Tokyo Gov. Yuriko Koike demanded an explanation from the International Olympic Committee during a meeting on Friday with Coordination Committee Chairman John Coates as to why the host city for the 2020 Olympic and Paralympic Games wasn’t consulted in a decision to move the marathon and race-walking events to Sapporo.
The preliminary talks were held ahead of a three-day meeting to begin Oct. 31 in Tokyo to discuss measures to mitigate summer heat in the capital during the 2020 Games. The IOC’s proposal to move the marathon and walking events is expected to be finalized at the meeting.
“Up until now, the local municipalities and authorities and citizens were very much looking forward to the events and working very hard to prepare for them,” Koike said. “Because of this, when the plan to change was announced, myself, as well as the citizens, could not help but feel it was quite sudden.”
“They were quite disappointed as well,” she added. “Unfortunately, we have not had a compelling explanation given as yet.”
Coates was told by IOC President Thomas Bach to meet with and explain to the governor that the decision to move the events to Sapporo was made after high temperatures and humidity significantly impaired marathon runners and other athletes at the 2019 World Athletics Championships in Doha, Qatar, held from late September to early October.
Coates told reporters there is no chance that the events will be held in Tokyo.
“It’s not a matter of whether the city insists. The decision has been taken,” Coates told reporters following the meeting. “The IOC executive board has a responsibility under the Olympic Charter to always put the athletes first.”
To accommodate those affected by the decision, Coates said ticket holders and the parents of athletes will be reimbursed and the IOC is open to discussing the possibility of organizing athletic programs for underprivileged youth in Tokyo. He also proposed holding a parade in the lead-up to the closing ceremony on Aug. 9 for medal winners in the marathon and race-walking events, as well as other athletes competing outside of Tokyo, such as those taking part in sailing competitions in Enoshima and cyclists in Izu.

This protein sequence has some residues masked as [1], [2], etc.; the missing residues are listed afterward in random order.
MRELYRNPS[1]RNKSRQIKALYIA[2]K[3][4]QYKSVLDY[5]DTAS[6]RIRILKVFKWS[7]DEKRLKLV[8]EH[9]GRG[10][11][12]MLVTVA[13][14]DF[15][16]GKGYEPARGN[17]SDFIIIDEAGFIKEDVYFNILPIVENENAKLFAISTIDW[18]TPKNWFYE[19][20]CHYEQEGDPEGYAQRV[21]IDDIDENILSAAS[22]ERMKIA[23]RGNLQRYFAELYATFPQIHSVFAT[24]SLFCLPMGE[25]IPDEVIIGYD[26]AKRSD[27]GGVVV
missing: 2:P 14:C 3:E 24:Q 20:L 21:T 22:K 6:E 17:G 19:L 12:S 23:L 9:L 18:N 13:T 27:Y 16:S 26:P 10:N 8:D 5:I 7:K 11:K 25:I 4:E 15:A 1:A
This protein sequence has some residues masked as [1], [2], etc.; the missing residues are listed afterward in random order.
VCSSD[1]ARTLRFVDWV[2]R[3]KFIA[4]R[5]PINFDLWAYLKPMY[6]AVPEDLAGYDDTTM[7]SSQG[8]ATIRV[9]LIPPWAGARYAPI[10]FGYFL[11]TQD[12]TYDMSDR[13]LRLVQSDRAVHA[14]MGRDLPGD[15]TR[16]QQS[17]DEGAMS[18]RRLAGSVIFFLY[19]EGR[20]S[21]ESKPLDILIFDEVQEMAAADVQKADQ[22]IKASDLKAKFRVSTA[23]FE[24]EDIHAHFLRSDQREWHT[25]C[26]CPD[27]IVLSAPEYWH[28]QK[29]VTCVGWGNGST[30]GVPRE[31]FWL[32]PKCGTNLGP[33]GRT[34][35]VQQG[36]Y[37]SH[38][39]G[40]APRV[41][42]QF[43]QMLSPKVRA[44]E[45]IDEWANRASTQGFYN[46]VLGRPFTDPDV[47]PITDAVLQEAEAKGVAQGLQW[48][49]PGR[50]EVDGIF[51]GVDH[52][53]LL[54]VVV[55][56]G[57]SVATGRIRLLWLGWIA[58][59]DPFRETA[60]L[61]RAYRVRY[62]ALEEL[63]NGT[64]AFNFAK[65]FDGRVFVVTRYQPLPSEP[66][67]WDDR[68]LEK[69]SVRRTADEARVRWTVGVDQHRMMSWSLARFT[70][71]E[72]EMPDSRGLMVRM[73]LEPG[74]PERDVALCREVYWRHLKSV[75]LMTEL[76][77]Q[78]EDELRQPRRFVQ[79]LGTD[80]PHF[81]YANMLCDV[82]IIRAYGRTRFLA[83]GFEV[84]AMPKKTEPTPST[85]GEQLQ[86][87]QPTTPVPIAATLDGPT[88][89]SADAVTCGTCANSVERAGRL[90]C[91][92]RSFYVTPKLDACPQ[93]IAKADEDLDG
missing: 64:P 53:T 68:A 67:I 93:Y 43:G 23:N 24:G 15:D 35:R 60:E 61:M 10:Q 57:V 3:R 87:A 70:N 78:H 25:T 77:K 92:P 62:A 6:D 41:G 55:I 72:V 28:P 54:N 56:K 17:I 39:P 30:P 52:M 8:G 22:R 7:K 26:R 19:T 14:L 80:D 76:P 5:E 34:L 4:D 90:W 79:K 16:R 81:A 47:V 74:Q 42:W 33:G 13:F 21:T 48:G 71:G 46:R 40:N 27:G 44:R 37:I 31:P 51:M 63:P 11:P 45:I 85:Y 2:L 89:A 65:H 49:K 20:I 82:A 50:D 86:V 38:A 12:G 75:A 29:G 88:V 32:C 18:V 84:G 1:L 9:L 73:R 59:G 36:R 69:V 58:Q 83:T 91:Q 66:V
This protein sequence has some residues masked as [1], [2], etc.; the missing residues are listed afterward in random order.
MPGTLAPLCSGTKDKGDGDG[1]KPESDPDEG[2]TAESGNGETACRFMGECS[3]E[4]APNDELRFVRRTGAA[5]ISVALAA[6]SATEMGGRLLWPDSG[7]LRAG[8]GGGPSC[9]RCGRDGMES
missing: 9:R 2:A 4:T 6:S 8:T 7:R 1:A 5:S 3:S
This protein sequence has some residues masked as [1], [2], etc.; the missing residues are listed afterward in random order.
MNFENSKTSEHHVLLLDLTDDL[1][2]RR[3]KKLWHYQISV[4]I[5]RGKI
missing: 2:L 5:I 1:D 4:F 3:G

Koike said in a statement after the plan was “abruptly” announced nearly two weeks ago that the move could lead to problems going forward. She pointed out that decisions regarding the starting times and courses for the endurance events had been made after deliberations between Tokyo and the IOC, along with other related groups and organizations.
On Thursday, Kyodo News cited city officials who said the Tokyo Metropolitan Government was considering making a counterproposal at the meeting to keep both events in Tokyo, but hold them as early as 3:00 a.m., before the daytime heat kicks in.
But during the meeting, Coates insisted that holding events before sunrise would be impossible due to visibility concerns for athletes and spectators, but also for medical personnel and the media, which use helicopters to cover such events.
Recent discussions on the 2020 Games, with its opening ceremony scheduled for July next year, have largely focused on concerns about the impact Japan’s typically hot and humid summer might have on athletes and spectators alike.
The men’s and women’s marathons were originally scheduled for 7:30 a.m. Organizers later rescheduled them twice — once to 7:00 a.m. then again to 6:00 a.m. — due to concerns about high temperatures.
Other countermeasures against summer heat that are being considered include installing fans and mist machines within and near stadiums, and strategically planting trees to create shade.
IN FIVE EASY PIECES WITH TAKE 5